After several weeks of concentrated editing the first "version" of the HAO is in the hands of the folks at the OBO Foundry, to be included as a candidate (
The HAO is indeed a candidate in many senses of the word, this first effort is largely to get the editing team comfortable with the steps it takes to release versions of the HAO, and the basic skeleton logic into the hands of those who can start to provide us feedback. That said, we feel pretty good about this initial effort, even though we have perhaps been gathering the low hanging fruit. We have a full fledged ontology output from a web-based application (albeit with a hack here or two), and around 90% of the terms contain definitions in human-written genus differentia formats. We've also generated HAO ids for over 1000 terms, which is an important first step towards allowing others to reference fixed points in the ontology in meaningful ways. Perhaps most importantly, we have a product that people can begin to provide critical feedback on, like "where's the nervous system" (our first comment from a non-project member, it's not in there...yet). We're depending on this feedback, both from experts on ontologies in the broader sense, and from morphologists with much more experience than us.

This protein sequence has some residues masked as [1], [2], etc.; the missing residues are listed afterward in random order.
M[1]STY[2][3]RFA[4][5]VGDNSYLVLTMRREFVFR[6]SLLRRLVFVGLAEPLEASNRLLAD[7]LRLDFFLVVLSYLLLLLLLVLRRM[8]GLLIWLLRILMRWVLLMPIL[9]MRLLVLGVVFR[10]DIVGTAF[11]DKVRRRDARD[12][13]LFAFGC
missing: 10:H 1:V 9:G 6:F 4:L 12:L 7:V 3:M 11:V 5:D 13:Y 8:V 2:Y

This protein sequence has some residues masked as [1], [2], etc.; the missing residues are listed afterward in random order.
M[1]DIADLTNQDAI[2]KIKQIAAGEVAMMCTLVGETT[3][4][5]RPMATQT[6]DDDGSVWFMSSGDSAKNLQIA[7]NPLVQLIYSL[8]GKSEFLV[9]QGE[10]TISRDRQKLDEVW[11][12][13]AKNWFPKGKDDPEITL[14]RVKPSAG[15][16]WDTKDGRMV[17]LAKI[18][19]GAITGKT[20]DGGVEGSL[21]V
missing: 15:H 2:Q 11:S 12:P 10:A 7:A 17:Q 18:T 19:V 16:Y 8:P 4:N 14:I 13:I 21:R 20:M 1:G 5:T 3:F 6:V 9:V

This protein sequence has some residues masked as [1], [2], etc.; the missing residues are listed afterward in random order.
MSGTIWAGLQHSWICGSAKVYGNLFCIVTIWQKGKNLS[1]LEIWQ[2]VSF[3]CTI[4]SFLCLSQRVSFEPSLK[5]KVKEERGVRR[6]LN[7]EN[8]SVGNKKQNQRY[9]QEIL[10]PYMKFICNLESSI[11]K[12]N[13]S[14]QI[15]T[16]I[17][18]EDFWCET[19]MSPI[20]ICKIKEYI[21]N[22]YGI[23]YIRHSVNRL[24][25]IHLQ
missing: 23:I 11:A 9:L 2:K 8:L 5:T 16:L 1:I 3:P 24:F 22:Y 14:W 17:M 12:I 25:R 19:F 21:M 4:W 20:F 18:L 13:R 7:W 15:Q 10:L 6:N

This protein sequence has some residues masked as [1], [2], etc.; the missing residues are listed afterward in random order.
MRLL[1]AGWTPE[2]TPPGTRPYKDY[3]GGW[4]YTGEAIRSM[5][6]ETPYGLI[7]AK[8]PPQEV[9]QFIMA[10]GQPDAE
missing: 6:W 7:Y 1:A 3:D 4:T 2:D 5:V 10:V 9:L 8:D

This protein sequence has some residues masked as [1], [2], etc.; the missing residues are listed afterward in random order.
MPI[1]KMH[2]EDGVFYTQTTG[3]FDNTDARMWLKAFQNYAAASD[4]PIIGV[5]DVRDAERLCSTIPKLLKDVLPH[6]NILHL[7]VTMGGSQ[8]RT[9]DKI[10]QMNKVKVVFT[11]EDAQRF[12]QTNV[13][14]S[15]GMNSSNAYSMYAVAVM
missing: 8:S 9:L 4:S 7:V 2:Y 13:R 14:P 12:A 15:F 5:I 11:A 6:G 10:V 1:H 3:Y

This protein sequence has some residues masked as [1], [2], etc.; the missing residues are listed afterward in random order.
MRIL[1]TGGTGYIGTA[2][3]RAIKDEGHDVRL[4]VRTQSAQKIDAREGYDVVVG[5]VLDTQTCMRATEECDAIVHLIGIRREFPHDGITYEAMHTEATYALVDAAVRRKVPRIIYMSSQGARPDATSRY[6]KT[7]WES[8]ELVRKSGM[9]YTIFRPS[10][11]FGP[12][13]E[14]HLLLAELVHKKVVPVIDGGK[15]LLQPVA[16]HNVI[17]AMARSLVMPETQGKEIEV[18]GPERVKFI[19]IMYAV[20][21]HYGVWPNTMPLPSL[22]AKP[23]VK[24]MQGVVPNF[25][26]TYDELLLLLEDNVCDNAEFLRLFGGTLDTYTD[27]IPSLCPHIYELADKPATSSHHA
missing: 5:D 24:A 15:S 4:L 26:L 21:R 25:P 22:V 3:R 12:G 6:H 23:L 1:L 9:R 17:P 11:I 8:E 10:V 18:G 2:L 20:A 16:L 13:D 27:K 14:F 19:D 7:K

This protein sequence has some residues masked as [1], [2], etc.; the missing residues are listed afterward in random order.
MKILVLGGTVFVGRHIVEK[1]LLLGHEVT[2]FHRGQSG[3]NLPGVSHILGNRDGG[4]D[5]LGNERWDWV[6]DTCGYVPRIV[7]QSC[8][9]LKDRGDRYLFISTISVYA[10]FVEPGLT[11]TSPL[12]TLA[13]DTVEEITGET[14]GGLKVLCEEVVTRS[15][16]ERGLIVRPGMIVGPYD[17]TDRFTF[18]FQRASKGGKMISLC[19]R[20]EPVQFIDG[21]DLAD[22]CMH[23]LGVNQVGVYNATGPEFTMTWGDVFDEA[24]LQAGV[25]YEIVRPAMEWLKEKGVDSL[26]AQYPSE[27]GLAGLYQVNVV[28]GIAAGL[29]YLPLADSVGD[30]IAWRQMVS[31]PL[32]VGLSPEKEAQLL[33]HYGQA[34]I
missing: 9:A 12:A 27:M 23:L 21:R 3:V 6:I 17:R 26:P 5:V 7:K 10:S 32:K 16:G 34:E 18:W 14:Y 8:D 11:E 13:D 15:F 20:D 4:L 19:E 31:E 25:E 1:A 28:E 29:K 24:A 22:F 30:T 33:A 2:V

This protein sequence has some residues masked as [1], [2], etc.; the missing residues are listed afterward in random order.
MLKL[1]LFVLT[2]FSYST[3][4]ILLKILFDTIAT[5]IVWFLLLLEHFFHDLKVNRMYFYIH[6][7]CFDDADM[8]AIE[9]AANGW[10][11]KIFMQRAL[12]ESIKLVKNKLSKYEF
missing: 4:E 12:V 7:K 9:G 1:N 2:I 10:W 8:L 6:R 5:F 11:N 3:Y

Along with work on the HAO itself has come some feature development for handling the ontology. We're using tags to comment and annotate the HAO. Tags in mx contain a keyword, and an optional pointer to a reference, and option comment or "value". To make tags more useful on a day to day basis we hacked up a tag browser (see above) which lets us quickly return sets and then navigate to the results.
We also generated a quick tree viewer to browse through the ontology. Watch for a public version of the viewer to appear on the glossary in the following months. The tree gives us context, allows us to quickly edit the definitions, and we can drag terms to add relationships.